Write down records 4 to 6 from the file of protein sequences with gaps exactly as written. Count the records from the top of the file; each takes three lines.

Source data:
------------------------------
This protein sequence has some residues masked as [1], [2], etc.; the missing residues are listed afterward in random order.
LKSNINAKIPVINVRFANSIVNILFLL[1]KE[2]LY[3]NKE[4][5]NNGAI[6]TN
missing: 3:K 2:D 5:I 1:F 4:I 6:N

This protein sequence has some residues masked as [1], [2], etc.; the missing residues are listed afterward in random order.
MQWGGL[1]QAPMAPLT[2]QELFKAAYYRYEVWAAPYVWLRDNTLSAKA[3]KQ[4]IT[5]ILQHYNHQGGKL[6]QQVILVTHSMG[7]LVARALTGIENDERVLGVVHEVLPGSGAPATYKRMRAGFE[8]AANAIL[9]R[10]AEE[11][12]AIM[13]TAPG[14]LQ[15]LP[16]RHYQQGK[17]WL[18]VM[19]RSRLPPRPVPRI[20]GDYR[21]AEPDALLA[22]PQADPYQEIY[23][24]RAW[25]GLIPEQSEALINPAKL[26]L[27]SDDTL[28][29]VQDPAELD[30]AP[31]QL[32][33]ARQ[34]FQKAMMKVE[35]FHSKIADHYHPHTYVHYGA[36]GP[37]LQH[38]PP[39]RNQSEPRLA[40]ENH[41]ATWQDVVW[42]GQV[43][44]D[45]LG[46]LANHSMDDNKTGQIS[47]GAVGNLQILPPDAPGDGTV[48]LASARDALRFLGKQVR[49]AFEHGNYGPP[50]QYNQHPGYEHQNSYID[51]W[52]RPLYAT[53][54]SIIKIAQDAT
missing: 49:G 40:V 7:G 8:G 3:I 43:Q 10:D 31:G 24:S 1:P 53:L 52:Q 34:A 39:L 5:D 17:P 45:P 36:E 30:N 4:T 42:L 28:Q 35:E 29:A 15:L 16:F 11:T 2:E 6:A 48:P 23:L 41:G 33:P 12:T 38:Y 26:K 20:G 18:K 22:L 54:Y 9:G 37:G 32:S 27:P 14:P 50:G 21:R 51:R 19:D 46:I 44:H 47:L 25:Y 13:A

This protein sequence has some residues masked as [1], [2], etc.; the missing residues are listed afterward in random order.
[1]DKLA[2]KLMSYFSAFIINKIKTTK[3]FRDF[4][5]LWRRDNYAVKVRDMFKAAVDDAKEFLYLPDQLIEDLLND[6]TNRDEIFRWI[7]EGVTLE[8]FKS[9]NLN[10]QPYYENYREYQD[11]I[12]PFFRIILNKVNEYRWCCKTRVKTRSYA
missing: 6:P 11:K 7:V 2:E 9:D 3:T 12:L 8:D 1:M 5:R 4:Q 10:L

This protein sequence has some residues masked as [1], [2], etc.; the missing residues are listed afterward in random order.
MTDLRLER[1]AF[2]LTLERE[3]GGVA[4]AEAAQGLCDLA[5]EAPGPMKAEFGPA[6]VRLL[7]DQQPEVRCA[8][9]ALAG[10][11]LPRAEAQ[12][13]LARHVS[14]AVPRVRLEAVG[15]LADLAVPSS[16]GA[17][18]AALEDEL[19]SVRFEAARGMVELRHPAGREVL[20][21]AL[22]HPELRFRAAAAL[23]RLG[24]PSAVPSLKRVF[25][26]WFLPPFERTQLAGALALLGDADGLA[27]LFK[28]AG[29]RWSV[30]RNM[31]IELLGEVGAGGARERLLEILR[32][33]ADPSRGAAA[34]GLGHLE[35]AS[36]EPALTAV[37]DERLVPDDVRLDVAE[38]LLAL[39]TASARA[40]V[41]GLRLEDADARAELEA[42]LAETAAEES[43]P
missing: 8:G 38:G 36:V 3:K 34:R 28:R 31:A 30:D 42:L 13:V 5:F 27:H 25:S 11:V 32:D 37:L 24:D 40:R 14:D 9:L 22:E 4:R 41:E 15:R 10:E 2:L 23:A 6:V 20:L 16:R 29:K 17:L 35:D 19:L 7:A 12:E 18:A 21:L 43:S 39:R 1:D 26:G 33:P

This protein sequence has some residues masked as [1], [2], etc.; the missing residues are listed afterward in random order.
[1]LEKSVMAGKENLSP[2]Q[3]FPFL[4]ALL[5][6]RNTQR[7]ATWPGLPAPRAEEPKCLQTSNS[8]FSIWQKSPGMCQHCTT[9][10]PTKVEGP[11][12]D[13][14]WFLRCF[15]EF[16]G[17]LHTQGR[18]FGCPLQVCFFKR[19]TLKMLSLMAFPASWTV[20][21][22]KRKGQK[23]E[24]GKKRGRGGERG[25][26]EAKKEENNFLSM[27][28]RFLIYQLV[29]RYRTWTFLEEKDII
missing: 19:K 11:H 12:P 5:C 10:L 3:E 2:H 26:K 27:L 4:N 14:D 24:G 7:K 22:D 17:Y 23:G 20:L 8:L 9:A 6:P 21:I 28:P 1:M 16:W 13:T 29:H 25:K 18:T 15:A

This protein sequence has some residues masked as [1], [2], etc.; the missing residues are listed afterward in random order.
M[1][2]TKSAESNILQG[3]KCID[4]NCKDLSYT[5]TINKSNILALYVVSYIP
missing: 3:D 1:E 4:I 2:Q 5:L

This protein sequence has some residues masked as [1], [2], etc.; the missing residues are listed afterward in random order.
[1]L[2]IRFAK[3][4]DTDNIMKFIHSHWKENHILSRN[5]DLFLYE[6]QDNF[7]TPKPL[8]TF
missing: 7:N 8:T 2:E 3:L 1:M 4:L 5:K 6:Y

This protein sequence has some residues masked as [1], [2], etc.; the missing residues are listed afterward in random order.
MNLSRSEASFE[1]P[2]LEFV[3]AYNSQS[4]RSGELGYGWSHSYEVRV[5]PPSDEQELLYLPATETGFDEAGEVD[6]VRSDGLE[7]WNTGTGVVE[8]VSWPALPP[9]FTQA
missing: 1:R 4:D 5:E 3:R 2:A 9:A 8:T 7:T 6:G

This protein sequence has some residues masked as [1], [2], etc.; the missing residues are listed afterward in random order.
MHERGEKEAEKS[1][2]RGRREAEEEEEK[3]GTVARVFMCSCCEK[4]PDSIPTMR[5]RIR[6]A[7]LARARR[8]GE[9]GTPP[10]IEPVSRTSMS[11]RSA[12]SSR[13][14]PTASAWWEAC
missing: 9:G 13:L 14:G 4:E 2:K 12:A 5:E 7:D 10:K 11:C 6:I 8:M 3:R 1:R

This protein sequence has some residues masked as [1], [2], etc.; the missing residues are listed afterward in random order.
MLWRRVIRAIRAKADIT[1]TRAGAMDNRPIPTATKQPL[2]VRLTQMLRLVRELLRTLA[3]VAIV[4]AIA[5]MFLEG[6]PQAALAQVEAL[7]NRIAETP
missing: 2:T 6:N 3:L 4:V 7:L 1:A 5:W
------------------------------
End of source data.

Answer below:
This protein sequence has some residues masked as [1], [2], etc.; the missing residues are listed afterward in random order.
MTDLRLER[1]AF[2]LTLERE[3]GGVA[4]AEAAQGLCDLA[5]EAPGPMKAEFGPA[6]VRLL[7]DQQPEVRCA[8][9]ALAG[10][11]LPRAEAQ[12][13]LARHVS[14]AVPRVRLEAVG[15]LADLAVPSS[16]GA[17][18]AALEDEL[19]SVRFEAARGMVELRHPAGREVL[20][21]AL[22]HPELRFRAAAAL[23]RLG[24]PSAVPSLKRVF[25][26]WFLPPFERTQLAGALALLGDADGLA[27]LFK[28]AG[29]RWSV[30]RNM[31]IELLGEVGAGGARERLLEILR[32][33]ADPSRGAAA[34]GLGHLE[35]AS[36]EPALTAV[37]DERLVPDDVRLDVAE[38]LLAL[39]TASARA[40]V[41]GLRLEDADARAELEA[42]LAETAAEES[43]P
missing: 8:G 38:G 36:V 3:K 34:R 28:R 31:A 30:D 42:L 13:V 5:F 27:H 25:S 11:V 32:D 37:L 24:D 40:R 14:D 9:L 22:E 4:R 41:E 15:R 10:E 2:L 23:A 6:V 20:L 16:R 29:K 17:L 35:D 19:L 7:A 12:E 18:A 21:L 43:S 39:R 1:D 26:G 33:P

This protein sequence has some residues masked as [1], [2], etc.; the missing residues are listed afterward in random order.
[1]LEKSVMAGKENLSP[2]Q[3]FPFL[4]ALL[5][6]RNTQR[7]ATWPGLPAPRAEEPKCLQTSNS[8]FSIWQKSPGMCQHCTT[9][10]PTKVEGP[11][12]D[13][14]WFLRCF[15]EF[16]G[17]LHTQGR[18]FGCPLQVCFFKR[19]TLKMLSLMAFPASWTV[20][21][22]KRKGQK[23]E[24]GKKRGRGGERG[25][26]EAKKEENNFLSM[27][28]RFLIYQLV[29]RYRTWTFLEEKDII
missing: 19:K 11:H 12:P 5:C 10:L 3:E 2:H 26:K 27:L 4:N 14:D 24:G 7:K 22:D 17:Y 23:G 20:L 8:L 9:A 6:P 21:I 28:P 1:M 16:W 13:T 29:H 25:K 18:T 15:A

This protein sequence has some residues masked as [1], [2], etc.; the missing residues are listed afterward in random order.
M[1][2]TKSAESNILQG[3]KCID[4]NCKDLSYT[5]TINKSNILALYVVSYIP
missing: 3:D 1:E 4:I 2:Q 5:L